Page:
Coalition Government

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    Halfway through the tournament, however, you realise that you might be better off merging. You'd have a deeper bench, more voices to give ideas, and a greater chance of winning. Not only that, but the parents on the sidelines could unite their support and provide great motivation. Well, the same arguments could be applied in support of coalition governments, but of course, on a societal level. We will dive into what a coalition government is and when it's a good idea!

    Coalition government meaning

    So, what is the meaning of the term coalition government?

    A coalition government is a government (executive) that includes two or more political parties with members in the parliament or national assembly (legislature). It contrasts a majoritarian system, in which government is occupied by one party alone.

    Check out our explanation on Majority Governments here.

    Usually, a coalition government is formed when the largest party in parliament doesn't have enough seats in the legislatureto form a majority government and seeks a coalition agreement with a smaller party with similar ideological positions in order to form as stable a government as possible.

    The legislature, also known as the legislative branch, is the name given to the political body which is comprised of the elected representatives of a nation. They can be bi-cameral (made up of two houses), like the UK Parliament, or unicameral, like the Welsh Senedd.

    In some Western European states, such as Finland and Italy, coalition governments are the accepted norm, since they use electoral systems which tend to result in coalition governments. In other states, such as the UK, coalitions have historically been seen as an extreme measure which should only be accepted in times of crisis. In the example of the UK, the majoritarian First-Past-the-Post (FPTP) system is used with the intention of bringing about single-party governments.

    Features of coalition government

    There are five main features of coalition governments. These features are:

    • They occur in different electoral systems, including Proportional Representation and First-Past-the-Post.
    • Coalition governments are formed by two or more political parties when no single party gains an overall majority in the legislature.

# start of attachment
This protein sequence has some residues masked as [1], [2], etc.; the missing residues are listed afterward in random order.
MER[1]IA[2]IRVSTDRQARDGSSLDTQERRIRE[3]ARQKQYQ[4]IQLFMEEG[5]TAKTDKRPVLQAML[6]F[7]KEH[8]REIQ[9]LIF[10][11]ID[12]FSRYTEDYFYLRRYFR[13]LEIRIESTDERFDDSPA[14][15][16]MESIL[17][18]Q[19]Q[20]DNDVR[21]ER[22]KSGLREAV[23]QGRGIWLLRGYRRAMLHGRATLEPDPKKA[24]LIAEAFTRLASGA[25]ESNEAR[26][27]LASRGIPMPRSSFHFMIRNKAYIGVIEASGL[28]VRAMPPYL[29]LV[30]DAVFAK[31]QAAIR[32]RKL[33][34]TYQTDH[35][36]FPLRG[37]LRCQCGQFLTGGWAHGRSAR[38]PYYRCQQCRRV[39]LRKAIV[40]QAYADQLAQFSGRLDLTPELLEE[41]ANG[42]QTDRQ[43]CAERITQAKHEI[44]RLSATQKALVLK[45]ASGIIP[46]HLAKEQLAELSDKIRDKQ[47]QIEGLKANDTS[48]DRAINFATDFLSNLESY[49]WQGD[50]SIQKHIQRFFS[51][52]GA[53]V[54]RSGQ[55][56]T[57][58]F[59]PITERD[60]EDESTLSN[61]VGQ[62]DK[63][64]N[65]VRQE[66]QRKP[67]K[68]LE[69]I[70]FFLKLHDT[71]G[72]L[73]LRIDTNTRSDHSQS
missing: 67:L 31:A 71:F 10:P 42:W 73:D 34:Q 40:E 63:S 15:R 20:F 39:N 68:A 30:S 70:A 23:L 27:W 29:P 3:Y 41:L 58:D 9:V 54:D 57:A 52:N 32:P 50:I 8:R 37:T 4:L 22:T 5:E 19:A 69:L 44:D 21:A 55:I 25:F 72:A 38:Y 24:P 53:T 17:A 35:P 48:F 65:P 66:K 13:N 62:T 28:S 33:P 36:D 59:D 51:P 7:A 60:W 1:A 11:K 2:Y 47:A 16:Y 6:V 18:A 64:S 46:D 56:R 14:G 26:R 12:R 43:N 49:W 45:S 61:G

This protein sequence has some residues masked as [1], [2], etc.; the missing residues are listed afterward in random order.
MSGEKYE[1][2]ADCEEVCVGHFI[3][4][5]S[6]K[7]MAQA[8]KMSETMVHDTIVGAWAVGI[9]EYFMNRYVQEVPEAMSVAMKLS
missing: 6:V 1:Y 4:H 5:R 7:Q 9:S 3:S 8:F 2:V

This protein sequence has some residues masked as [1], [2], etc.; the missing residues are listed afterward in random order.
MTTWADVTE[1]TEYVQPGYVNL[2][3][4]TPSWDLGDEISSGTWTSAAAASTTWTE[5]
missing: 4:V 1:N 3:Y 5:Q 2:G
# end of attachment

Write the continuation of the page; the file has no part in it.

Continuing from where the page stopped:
• Within coalitions, members have to compromise in order to reach an agreement on policy priorities and ministerial appointments whilst keeping the best interests of the nation in mind.
    • Coalition models are effective in systems which require cross-community representation, such as the Northern Irish model we will explore later.
    • Coalition governments, in light of these other features, tend to put less emphasis on a strong singular head of state and prioritise cooperation between representatives.

    Coalition government in the United Kingdom

    The United Kingdom rarely has a coalition government, as it uses the First-Past-the-Post (FPTP) Voting system to elect its members of parliament. The FPTP system is a winner-takes-all system, meaning that the candidate that receives the most votes wins.

    History of coalition governments

    Every country's electoral system has evolved due to a specific political history and culture, which means some countries are more likely to end up with a coalition government than others. So here we will discuss the history fo coalition governments inside and outside of Europe.

    Coalitions in Europe

    Coalition governments are common in European countries. Let's look at the examples of Finland, Switzerland and Europe.

    Coalition Government: Finland

    Finland's proportional representation (PR) system has remained essentially unchanged since 1917 when the nation gained independence from Russia. Finland has a history of coalition governments, meaning that Finnish parties tend to approach elections with a degree of pragmatism. In 2019, after the centre-left SDP party made electoral gains in Parliament, they entered a coalition comprised of the Centre Party, Green League, Left Alliance and Swedish People's Party. This alliance was formed to keep the right-wing populist Finns Party out of government after they made electoral gains.

    Proportional Representation is an electoral system in which seats in the legislature are allocated according to the proportion of support each party enjoyed in the election. In PR systems, votes are allocated in close alignment with the proportion of votes each candidate receives. This differs from majoritarian systems such as FPTP.

    Coalition Government: Switzerland

    Switzerland is governed by a coalition of four parties which have remained in power since 1959. The Swiss government is composed of the Free Democratic Party, Social Democratic Party, Christian Democratic Party, and the Swiss People's Party. Like Finland, members of the Swiss Parliament are elected according to a proportional system. In Switzerland, this is known as the "magic formula" as its system distributes seven ministerial positions between each of the major parties

    Coalition Government: Italy